Cards will also pick up gunk and grease from both the table and player's hands. It's disgusting to pick a game only to see cards stick together becaus they are dirty. Sleeves don't tend to pick dirt so it's yet another problem they solve.

Even if you don't play a game, why risk damaging it? It's a game that can make another person happy, that can be sold, given away or just enjoyed again. To me it's automatic to sleeve.
Sagrilarus's Avatar
Sagrilarus replied the topic: #327738 05 Nov 2021 20:14
The copy of Terraforming Mars I play on has at least 30 plays and its cards look fine.

If you want to sleeve, sleeve. But it’s not a panic to do it. Terraforming Mars might not be a bad choice because it’s good enough to warrant 100 plays.
jason10mm's Avatar
jason10mm replied the topic: #327745 06 Nov 2021 18:27
Is there a better card material? I feel like a game that DEMANDS constant shuffling should have cards with enhanced durability. Kinda like those acrylic gloom cards maybe.

Another high tactile game component are those GMT block games with all the stickers. A soothing few hours assembling armies is an odd value add to that series.
ChristopherMD's Avatar
ChristopherMD replied the topic: #327746 06 Nov 2021 18:54
I sleeve all of my games. It's not for longevity. Maybe it started that way but I've let too many games go over the years to worry about that anymore. It's specifically because I like that the cards always look brand new. Just an aesthetic thing that I enjoy every time I play.
mc's Avatar
mc replied the topic: #327749 06 Nov 2021 22:00
I get genuine aesthetic enjoyment from work cards. I don't go out of my way to make that happen of course, but there' something about an old box and scuffed cards that just speak to me. Of course there is an issue if cards are identifiable, but in truth that rarely matters in my situation - we don't go in for hundreds of plays of the one game - and if it did it's not hard to get work arounds (draw from the bottom of the deck instead of the top for example).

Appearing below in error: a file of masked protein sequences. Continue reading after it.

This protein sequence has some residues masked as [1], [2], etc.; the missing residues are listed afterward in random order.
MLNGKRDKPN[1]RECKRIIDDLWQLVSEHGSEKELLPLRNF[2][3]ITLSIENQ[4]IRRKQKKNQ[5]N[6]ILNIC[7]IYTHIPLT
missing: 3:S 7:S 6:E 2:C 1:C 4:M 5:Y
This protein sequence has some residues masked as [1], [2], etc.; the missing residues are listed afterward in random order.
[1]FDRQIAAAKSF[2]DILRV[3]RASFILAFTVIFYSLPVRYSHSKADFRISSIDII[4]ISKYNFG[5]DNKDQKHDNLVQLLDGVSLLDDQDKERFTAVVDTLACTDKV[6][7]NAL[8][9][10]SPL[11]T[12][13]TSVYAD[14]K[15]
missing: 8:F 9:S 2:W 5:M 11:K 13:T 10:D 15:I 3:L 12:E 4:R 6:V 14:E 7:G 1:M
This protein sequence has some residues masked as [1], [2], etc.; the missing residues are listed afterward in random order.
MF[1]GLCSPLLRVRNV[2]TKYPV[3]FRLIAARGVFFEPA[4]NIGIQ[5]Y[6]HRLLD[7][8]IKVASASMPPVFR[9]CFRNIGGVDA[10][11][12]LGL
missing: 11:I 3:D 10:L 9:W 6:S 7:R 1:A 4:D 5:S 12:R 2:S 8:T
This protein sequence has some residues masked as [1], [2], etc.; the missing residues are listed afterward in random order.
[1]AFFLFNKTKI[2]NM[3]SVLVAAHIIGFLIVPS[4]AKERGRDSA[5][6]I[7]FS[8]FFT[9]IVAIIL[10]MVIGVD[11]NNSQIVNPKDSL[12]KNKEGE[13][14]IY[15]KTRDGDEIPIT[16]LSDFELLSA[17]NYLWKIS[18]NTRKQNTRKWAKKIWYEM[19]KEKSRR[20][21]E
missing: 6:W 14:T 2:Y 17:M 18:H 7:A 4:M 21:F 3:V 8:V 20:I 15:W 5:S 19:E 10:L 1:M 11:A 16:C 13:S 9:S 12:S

Dr. Mabuse's Avatar
Dr. Mabuse replied the topic: #327751 06 Nov 2021 22:13
My copy of Cosmic Encounter is WORN. My game group and I have played dozens upon dozens of games and not one card sleeved. If you look at the side of the main deck you can tell which cards are the oldest due to slight yellowing, but no one is arsed enough to closely look when the deck is sitting there.

My favourite pre-owned copy of a game is Up Front (Avalon Hill) that I bought from an older gamer over ten years ago. It smelled of cigarette smoke and the rulebook was highlighted. He said he played the crap out of it was ready to let it go. I've played it close to 20 times and have never sleeved it.
Sagrilarus's Avatar
Sagrilarus replied the topic: #327752 06 Nov 2021 22:21

Dr. Mabuse wrote: but no one is arsed enough to closely look when the deck is sitting there.

That’s been my observation as well.
mtagge's Avatar
mtagge replied the topic: #327753 06 Nov 2021 22:27
I find that if you have quality sleeves games that require constant shuffling of small decks go smoother. I'm thinking of Journeys in Middle Earth where each player has a deck of 15-25 cards that they shuffle a dozen times each play. The base cards would get played every game, character cards only if that person is picked, and role cards depending on what part of the campaign you are in the base are added and advanced as you progress.
Gary Sax's Avatar
Gary Sax replied the topic: #327755 06 Nov 2021 22:32
Apropos of this thread, I finally bought some sleeves for Spirit Island. We've had ~125 plays and our minor powers are marked up really bad and starting to get iffy structurally, we played a couple times this weekend and had a hard time shuffling. While I was there ordering sleeves for minor and major powers I went for just enough to sleeve up two arkham card game player decks.